Forking workflow using gitlab web interface only : how to keep fork repositories updated from official repository of a project ? (like a 'git pull upstream master' command)

To make short : if people use gitlab only across web interface (adding, removing files, committing, etc …) without any command line and without any local git clone, in a “forking workflow” or “fork and pull workflow”) logic, then how is it possible to keep update the fork repositories from the official repository (again, using only gitlab web interface).

To say it differently : how to get a similar behavior between forks and official repositories than using git pull upstream master command line, without any local clone and without any command lines, using only gitlab web interface ?


a similar question was asked in this topic lately: Refreshing a Fork

If you are using you can use the mentioned mirroring capabilities.


Hi @dnsmichi

Thanks a lot for the link you give “Refreshing a Fork” where it is explained how a fork repository can monitor an other repository, using “gitlab repository mirror” or “git CLI”. I’m going to read it quietly and will be back to ask few questions if necessary, or to conclude.

Thanks again Michael.

@dnsmichi , I’ve read your posts into “Refreshing a fork” topic, and I’ve tried to reproduce the solutions you mentioned. I’ve also read the Gitlab documentation related to “Repository mirroring”.

I still have question to make it running, to keep a fork repository update with a repository (let say, the original official repository from which the fork has been made) using only the web interface of gitlab.

Having forked a project (a repository), I went to Settings > Repository > Mirroring repositories. Then I tried to understand what should be filled.

Question : assuming the repository to mirror is a repository, and assuming the fork is hosted on too, in the URL field, should it be the SSH address or the https address ? And, what should be the password ?

I’ve tried with https URL but I do not know what to put as password. Thank you for your help.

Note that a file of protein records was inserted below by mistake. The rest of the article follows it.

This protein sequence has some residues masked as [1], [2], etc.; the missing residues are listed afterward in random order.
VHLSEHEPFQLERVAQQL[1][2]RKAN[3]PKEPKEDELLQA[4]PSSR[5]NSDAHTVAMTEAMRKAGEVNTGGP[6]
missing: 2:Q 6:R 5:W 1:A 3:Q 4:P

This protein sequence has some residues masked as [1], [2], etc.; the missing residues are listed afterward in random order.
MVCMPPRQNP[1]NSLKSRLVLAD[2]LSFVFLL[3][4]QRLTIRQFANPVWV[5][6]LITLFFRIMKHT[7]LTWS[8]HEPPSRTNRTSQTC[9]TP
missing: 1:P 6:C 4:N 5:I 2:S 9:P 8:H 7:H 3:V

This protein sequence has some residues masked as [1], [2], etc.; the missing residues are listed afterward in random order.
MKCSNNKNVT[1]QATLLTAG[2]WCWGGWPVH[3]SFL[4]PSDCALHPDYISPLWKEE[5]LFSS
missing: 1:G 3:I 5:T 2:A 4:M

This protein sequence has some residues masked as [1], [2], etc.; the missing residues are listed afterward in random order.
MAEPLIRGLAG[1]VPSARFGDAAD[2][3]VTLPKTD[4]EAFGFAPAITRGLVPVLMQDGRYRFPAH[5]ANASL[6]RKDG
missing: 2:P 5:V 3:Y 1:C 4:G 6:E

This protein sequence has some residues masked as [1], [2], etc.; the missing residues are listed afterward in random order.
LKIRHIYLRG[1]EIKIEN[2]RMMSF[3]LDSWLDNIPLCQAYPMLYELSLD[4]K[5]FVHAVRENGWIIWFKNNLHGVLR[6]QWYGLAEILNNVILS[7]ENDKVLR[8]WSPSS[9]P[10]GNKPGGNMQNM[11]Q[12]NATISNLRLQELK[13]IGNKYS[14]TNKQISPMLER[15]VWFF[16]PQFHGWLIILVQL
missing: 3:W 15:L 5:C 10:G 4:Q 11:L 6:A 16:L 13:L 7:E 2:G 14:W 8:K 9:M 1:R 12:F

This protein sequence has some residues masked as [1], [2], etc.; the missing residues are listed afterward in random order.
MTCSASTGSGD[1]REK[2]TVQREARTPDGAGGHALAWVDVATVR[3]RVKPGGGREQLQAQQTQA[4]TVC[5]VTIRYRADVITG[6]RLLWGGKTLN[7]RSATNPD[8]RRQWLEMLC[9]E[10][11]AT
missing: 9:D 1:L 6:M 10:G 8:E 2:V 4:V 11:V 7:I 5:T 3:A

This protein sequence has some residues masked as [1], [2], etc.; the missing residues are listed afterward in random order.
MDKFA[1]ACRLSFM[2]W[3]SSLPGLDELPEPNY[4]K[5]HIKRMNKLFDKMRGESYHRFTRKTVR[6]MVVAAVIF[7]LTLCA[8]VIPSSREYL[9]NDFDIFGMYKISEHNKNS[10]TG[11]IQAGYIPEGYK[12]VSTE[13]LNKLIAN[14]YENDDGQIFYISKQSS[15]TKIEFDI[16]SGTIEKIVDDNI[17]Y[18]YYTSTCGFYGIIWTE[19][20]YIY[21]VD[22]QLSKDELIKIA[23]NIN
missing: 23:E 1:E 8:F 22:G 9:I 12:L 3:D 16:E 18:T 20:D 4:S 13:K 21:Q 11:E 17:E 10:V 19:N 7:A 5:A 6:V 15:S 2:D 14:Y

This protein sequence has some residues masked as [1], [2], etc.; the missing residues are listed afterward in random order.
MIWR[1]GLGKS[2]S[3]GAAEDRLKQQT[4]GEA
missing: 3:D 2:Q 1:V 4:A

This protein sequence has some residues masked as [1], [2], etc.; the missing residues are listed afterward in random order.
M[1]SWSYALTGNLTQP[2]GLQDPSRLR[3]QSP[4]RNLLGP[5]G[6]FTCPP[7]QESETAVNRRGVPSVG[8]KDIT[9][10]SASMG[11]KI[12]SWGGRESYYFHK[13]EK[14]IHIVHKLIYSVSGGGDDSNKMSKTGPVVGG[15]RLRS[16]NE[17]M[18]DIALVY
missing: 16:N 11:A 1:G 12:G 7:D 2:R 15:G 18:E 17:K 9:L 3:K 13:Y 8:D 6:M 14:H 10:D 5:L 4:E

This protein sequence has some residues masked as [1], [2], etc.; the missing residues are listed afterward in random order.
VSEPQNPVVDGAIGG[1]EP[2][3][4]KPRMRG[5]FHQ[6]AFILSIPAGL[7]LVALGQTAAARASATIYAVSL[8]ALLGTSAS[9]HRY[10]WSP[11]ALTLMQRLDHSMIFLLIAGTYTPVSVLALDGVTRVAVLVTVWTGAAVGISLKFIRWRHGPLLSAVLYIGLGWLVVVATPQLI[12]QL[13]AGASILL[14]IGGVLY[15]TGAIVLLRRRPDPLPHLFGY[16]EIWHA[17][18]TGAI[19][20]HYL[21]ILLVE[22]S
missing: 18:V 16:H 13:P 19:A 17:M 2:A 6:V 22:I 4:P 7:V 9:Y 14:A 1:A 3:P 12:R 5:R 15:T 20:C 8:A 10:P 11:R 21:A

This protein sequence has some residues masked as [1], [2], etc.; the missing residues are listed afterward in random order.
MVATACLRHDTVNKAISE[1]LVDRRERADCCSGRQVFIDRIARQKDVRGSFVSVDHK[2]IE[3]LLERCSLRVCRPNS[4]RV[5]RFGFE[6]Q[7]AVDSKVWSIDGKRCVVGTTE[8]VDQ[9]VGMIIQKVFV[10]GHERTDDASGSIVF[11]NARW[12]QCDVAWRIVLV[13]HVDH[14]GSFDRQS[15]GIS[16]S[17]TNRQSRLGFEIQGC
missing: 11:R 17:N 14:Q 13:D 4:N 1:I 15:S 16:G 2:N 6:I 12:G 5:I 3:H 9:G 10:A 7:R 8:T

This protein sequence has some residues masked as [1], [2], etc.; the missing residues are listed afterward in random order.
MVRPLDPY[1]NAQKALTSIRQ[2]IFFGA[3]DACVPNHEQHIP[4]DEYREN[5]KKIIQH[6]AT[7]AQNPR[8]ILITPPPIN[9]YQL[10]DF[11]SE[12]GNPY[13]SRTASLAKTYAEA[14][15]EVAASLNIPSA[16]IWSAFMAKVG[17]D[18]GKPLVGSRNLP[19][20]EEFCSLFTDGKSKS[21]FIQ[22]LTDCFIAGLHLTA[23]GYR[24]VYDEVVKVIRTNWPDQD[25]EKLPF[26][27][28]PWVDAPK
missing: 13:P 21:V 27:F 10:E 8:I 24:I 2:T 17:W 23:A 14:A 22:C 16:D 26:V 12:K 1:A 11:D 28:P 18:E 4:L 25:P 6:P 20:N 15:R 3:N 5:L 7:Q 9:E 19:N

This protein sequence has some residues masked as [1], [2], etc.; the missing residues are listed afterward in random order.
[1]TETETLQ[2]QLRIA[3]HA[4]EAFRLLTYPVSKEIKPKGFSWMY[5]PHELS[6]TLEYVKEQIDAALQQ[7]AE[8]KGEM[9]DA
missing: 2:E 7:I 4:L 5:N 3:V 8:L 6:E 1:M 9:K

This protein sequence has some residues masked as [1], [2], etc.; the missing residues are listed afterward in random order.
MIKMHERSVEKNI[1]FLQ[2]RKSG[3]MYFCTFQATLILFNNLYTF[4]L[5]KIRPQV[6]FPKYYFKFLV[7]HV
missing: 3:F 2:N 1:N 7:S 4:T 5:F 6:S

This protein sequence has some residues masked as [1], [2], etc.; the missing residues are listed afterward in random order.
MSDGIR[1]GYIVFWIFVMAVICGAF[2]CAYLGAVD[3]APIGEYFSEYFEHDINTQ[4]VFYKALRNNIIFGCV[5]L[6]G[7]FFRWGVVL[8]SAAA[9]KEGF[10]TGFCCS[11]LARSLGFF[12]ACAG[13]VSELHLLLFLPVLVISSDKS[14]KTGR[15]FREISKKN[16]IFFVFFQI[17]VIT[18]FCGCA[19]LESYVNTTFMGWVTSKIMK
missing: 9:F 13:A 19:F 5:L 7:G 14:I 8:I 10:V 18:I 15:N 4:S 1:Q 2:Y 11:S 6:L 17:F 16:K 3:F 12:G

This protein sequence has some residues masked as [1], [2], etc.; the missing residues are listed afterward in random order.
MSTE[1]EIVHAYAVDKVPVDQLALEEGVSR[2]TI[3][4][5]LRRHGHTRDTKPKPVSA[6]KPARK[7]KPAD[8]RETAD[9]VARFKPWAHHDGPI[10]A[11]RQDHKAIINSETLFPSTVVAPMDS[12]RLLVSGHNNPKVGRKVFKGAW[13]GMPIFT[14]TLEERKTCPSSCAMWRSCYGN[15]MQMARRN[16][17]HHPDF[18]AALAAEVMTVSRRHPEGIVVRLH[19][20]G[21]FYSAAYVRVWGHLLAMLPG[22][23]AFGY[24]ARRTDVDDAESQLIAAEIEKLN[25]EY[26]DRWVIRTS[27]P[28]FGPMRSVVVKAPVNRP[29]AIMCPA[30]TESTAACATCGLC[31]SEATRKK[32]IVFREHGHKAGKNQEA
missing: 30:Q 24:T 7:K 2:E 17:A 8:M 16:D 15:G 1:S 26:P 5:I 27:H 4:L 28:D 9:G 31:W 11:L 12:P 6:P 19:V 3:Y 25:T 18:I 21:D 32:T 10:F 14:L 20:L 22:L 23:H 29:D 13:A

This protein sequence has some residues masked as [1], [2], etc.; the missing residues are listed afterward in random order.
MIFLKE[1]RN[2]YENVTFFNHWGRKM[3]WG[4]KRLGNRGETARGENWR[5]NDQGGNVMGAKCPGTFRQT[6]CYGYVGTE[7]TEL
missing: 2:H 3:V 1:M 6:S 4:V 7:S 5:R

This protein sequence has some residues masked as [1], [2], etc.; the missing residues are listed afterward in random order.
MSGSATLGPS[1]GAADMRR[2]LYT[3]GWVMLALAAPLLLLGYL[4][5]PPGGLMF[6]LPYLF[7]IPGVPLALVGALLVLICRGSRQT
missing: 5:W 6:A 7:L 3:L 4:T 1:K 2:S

if the upstream repository is public, then just use https pull without any username/password. I use that for keeping my fork of www-gitlab-com uptodate, I prefer fixing typos on the website with the Web IDE on my ipad - :wink:

If the repo is private, you may need username and password token.


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Thank you very much. It works fine. Super !

Then, lets resume.

When using only gitlab web interface of , it is possible to keep a public fork repository hosted on permanently update from a public repository also hosted on (from which the public fork has been made). This is called mirroring repository.

Doing this is simple :

  1. Go to the public repository hosted on , the one your fork is created from. Copy its https clone URL (clic on clone button on home page of this public repository)
  2. Then go to your public fork project (created from the previous repository), and to Settings > Repository > Mirroring repositories . In the URL field, paste the clone URL of the previous repository (the one your fork is created from).
  3. Choose “pull”
  4. Do not fill password field
  5. Enable (fill the square) of option which allow to clean history of commits and to get a clean merge

Then what does it mean ?

That means, with it is possible to use only its web interface , when people want to run a collective project without any command line in a “forking workflow” way (also named “fork & pull workflow” way), including the permanent updating of developers forks repositories master branch from official original repository master branch.

Thank you @dnsmichi for this help. It is cool to know this is possible. People without command line knowledge could then participate to public projects on in a “forking workflow” way. Super.

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Cool, thanks for the detailed summary :slight_smile:

And yes, the mirroring capabilities are a key feature for GitLab and collaboration, especially with going the Web IDE route.

Somehow the pull functionality is from the enterprise version which you get on for free. If you try that workflow with on-premise with CE, it won’t work.

On GitHub, I had written a which includes these details for shell updates, since forks and PRs might be running stale. It doesn’t have such sync capabilities to my knowledge, which makes social coding a bit more complicated these days. Except for the problem that first time contributors don’t necessarily know what a fork means :wink: